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Germany: Genome Editing Sartorius and Brain to Join Forces in Research on Novel CRISPR-Cas Nucleases

Editor: Alexander Stark

The life science group Sartorius and Brain Biotech intend to jointly research novel CRISPR-Cas genome editing nucleases. The goal is to find suitable solutions for specific applications in the life sciences sector.

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Novel CRISPR-Cas genome-editing nucleases can be used to modify genetic material in cells by specifically altering genes and inserting them into the genome or by removing them altogether.
Novel CRISPR-Cas genome-editing nucleases can be used to modify genetic material in cells by specifically altering genes and inserting them into the genome or by removing them altogether.
(Source: Public Domain / Pixabay )

Goettingen/Germany — Genome editing enables the targeted and precise insertion, removal or modification of a DNA segment in the genome of a living organism. Within a research project, Sartorius is testing the novel CRISPR-Cas genome editing nucleases in a series of cell lines. Through a collaboration, Sartorius and Brain aim to push the performance of the cell lines in different directions in order to accelerate the entire development and manufacturing process of future biopharmaceuticals and make them more cost-effective.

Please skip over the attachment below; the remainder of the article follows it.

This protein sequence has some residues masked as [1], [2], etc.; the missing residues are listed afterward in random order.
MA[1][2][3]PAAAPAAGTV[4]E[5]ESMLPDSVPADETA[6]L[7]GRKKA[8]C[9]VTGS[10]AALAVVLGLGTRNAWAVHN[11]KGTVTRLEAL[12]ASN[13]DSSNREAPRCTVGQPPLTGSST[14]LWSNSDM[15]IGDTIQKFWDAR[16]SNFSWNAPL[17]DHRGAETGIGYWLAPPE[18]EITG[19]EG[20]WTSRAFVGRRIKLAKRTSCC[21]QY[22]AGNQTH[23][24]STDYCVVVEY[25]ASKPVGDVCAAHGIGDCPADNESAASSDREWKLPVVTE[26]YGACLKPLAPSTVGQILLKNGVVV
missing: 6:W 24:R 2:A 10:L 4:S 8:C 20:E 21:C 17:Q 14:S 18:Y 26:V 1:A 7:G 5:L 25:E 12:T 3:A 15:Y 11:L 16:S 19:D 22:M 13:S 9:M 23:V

To this end, the two companies are collaborating at an early stage on a promising genome editing technology portfolio. Novel CRISPR-Cas genome editing nucleases can be used to modify genetic material in cells by specifically altering genes and inserting them into the genome or by removing them altogether. Scientists use this biotechnological gene editing process, for example, to make plants more resistant to pests or drought or to produce biological fuels. In biopharmaceuticals, gene scissors can lead to new therapies and improve the chances of curing a wide range of diseases such as cancer, neurodegenerative diseases or hereditary diseases.

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